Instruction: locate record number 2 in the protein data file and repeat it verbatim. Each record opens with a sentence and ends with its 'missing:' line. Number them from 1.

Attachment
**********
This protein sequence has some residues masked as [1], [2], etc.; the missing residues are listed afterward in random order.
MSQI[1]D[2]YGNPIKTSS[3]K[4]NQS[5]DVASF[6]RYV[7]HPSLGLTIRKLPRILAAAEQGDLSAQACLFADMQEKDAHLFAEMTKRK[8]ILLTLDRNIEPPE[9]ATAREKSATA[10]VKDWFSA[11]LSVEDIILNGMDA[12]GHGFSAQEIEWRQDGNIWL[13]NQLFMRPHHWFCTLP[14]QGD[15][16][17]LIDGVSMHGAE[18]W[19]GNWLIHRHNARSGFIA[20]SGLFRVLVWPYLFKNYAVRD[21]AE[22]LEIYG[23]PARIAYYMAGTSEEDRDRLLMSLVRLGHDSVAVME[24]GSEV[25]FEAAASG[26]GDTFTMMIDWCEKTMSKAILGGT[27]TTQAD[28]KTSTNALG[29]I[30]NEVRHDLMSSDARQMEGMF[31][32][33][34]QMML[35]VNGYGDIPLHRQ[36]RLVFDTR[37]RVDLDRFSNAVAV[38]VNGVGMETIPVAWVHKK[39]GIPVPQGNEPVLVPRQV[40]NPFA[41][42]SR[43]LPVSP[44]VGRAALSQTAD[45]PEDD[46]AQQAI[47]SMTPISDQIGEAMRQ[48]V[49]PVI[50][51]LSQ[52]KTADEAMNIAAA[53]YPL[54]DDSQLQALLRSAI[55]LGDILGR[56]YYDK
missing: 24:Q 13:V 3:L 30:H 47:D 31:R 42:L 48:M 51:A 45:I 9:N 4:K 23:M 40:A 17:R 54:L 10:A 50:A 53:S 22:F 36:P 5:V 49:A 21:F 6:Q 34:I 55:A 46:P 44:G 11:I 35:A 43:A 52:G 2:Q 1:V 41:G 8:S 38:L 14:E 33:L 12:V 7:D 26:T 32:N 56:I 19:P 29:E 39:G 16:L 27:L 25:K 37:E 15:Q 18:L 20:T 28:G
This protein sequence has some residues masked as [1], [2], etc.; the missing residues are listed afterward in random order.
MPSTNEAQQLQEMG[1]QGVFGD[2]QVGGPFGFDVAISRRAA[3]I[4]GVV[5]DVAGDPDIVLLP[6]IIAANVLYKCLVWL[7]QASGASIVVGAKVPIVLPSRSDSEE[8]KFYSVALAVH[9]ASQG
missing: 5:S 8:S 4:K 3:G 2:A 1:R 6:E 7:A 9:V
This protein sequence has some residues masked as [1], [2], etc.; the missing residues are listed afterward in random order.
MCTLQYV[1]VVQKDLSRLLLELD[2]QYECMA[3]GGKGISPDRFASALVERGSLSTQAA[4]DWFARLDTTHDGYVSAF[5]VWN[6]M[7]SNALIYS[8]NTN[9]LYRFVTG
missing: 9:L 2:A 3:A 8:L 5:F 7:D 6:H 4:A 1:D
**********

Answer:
This protein sequence has some residues masked as [1], [2], etc.; the missing residues are listed afterward in random order.
MPSTNEAQQLQEMG[1]QGVFGD[2]QVGGPFGFDVAISRRAA[3]I[4]GVV[5]DVAGDPDIVLLP[6]IIAANVLYKCLVWL[7]QASGASIVVGAKVPIVLPSRSDSEE[8]KFYSVALAVH[9]ASQG
missing: 5:S 8:S 4:K 3:G 2:A 1:R 6:E 7:A 9:V